NADA Rebuts Misguided New York Times Editorial on Auto Lending
The Times’ editorial, “When a Car Loan Means Bankruptcy,” is an unfair and unfounded attempt to portray the auto lending industry as a hotbed of deceptive practices and a harbinger of insolvency that could lead to another recession. Nothing could be further from the truth. Auto loan defaults are at historic lows (less than 1 percent in June).
Franchised new-car dealers deliver widely available and low-priced credit to a broad array of consumers, including those most in need of a car to start their way up the economic ladder.
Before demonizing such a valuable and consumer-friendly system, let’s check the facts:
- During the Great Recession, auto loans were one of the best performing asset classes. Auto loan default rates never went higher than 2.74 percent, versus first mortgage default rates that hit 5.67 percent.
- Extending credit for the purchase of a car – which rapidly depreciates in value – is not profitable unless it’s repaid, so putting consumers in car loans they can’t afford is not a sustainable business model.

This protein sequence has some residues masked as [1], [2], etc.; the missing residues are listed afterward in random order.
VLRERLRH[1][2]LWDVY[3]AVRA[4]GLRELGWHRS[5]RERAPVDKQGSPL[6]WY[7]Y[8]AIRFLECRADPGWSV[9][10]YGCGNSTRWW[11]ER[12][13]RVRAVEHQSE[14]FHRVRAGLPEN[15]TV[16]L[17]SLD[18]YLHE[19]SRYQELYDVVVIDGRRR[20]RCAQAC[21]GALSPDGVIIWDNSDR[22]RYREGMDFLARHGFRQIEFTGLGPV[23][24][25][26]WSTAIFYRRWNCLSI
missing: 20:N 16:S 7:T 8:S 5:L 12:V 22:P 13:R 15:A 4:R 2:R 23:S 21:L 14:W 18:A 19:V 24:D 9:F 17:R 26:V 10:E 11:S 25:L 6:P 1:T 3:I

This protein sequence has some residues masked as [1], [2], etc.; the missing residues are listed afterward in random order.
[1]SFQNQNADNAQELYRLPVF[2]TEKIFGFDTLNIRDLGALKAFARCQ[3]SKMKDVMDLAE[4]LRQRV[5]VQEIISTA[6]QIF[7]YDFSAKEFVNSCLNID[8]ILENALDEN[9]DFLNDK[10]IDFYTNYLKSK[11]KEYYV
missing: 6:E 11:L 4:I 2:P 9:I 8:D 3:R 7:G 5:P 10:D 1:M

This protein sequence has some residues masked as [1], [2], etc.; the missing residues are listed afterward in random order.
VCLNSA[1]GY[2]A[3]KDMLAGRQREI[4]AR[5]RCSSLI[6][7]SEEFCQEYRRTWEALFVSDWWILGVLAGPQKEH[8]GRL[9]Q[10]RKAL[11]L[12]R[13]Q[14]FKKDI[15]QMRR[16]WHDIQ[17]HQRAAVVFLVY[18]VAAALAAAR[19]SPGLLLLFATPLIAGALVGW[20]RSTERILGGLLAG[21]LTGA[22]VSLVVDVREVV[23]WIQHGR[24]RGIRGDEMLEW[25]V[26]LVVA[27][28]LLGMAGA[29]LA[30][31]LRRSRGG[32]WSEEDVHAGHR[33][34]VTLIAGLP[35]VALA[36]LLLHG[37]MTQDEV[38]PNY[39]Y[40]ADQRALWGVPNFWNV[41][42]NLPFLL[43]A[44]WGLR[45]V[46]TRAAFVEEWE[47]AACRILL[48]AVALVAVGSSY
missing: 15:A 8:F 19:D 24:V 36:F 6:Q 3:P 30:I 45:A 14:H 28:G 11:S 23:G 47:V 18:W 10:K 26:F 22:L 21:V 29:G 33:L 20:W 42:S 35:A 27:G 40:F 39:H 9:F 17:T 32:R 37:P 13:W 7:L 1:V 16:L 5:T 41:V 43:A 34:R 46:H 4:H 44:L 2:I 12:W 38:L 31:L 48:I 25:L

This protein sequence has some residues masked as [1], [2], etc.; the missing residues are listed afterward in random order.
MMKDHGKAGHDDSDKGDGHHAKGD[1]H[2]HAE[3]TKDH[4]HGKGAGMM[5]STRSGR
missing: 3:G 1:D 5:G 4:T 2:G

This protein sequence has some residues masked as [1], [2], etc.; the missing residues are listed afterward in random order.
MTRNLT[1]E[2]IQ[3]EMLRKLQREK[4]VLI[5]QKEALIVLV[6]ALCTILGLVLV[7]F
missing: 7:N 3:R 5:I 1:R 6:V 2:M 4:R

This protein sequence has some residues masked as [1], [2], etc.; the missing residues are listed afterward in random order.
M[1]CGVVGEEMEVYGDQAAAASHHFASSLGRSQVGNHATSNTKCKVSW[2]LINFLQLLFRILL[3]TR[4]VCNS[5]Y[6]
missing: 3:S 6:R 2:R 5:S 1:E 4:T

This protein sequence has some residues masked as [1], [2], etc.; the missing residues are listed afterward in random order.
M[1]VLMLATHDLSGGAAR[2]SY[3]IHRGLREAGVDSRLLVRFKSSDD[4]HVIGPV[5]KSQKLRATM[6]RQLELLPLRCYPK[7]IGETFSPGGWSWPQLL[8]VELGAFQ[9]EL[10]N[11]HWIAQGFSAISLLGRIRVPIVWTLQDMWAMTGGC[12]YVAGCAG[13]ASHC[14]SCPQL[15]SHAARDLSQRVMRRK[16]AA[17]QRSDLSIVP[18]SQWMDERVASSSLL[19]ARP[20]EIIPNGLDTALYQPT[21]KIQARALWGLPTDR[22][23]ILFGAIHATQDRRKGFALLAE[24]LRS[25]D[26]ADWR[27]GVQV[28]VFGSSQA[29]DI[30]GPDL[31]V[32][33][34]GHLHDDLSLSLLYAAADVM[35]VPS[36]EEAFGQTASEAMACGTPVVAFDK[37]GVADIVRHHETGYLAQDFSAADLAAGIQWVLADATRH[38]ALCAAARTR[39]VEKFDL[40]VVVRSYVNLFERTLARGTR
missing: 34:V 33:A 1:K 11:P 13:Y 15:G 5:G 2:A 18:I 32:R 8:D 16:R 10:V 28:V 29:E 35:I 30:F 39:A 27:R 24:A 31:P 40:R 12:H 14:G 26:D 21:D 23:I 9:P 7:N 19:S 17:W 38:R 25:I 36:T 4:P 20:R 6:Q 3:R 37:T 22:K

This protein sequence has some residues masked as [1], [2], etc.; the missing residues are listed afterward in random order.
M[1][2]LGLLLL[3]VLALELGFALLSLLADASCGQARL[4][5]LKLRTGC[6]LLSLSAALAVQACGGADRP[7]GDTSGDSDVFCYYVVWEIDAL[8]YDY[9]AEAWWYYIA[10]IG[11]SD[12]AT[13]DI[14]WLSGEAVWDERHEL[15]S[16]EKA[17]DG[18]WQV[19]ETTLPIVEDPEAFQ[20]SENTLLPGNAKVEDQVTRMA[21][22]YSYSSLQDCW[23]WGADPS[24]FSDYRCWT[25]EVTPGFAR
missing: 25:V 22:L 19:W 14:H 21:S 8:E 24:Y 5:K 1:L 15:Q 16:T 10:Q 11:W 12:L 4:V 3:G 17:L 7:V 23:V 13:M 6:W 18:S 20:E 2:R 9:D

- New-car dealerships provide a valuable financing option to consumers. Credit offered by new-car dealers routinely carries lower interest rates than credit offered by other lenders for similar borrowers.
- It’s illegal to misrepresent a borrower’s credit background and a lender who does so is liable for any default.
Enforcement of existing laws against a small minority of bad players is in everyone’s interest, but smearing an entire industry for the misdeeds of a few is just plain wrong.
Peter Welch is president of the National Automobile Dealers Association.